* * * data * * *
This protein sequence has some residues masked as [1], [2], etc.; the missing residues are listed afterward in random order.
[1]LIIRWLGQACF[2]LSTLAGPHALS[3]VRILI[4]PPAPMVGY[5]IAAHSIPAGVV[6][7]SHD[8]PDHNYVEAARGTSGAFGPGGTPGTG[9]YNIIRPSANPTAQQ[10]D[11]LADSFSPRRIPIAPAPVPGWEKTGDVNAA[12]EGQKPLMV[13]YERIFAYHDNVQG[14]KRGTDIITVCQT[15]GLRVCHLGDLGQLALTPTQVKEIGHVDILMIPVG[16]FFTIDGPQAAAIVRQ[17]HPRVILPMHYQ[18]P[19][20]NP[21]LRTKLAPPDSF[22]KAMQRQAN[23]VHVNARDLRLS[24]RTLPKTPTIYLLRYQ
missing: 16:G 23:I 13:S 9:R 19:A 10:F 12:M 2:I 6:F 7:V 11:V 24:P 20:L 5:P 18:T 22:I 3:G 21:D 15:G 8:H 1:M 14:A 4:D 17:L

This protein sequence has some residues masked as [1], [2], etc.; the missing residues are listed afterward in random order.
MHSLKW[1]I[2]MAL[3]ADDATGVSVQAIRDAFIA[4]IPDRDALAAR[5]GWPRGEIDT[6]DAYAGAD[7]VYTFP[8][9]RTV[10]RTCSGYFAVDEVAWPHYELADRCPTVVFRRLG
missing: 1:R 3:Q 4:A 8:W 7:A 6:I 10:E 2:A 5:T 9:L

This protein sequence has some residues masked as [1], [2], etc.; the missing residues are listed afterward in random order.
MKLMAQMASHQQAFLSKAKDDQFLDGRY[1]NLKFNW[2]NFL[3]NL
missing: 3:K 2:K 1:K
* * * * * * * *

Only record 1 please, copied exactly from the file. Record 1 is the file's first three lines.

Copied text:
This protein sequence has some residues masked as [1], [2], etc.; the missing residues are listed afterward in random order.
[1]LIIRWLGQACF[2]LSTLAGPHALS[3]VRILI[4]PPAPMVGY[5]IAAHSIPAGVV[6][7]SHD[8]PDHNYVEAARGTSGAFGPGGTPGTG[9]YNIIRPSANPTAQQ[10]D[11]LADSFSPRRIPIAPAPVPGWEKTGDVNAA[12]EGQKPLMV[13]YERIFAYHDNVQG[14]KRGTDIITVCQT[15]GLRVCHLGDLGQLALTPTQVKEIGHVDILMIPVG[16]FFTIDGPQAAAIVRQ[17]HPRVILPMHYQ[18]P[19][20]NP[21]LRTKLAPPDSF[22]KAMQRQAN[23]VHVNARDLRLS[24]RTLPKTPTIYLLRYQ
missing: 16:G 23:I 13:S 9:R 19:A 10:F 12:M 2:I 6:F 7:V 11:V 24:P 20:L 5:P 18:T 22:I 3:G 21:D 15:G 8:H 1:M 14:A 4:D 17:L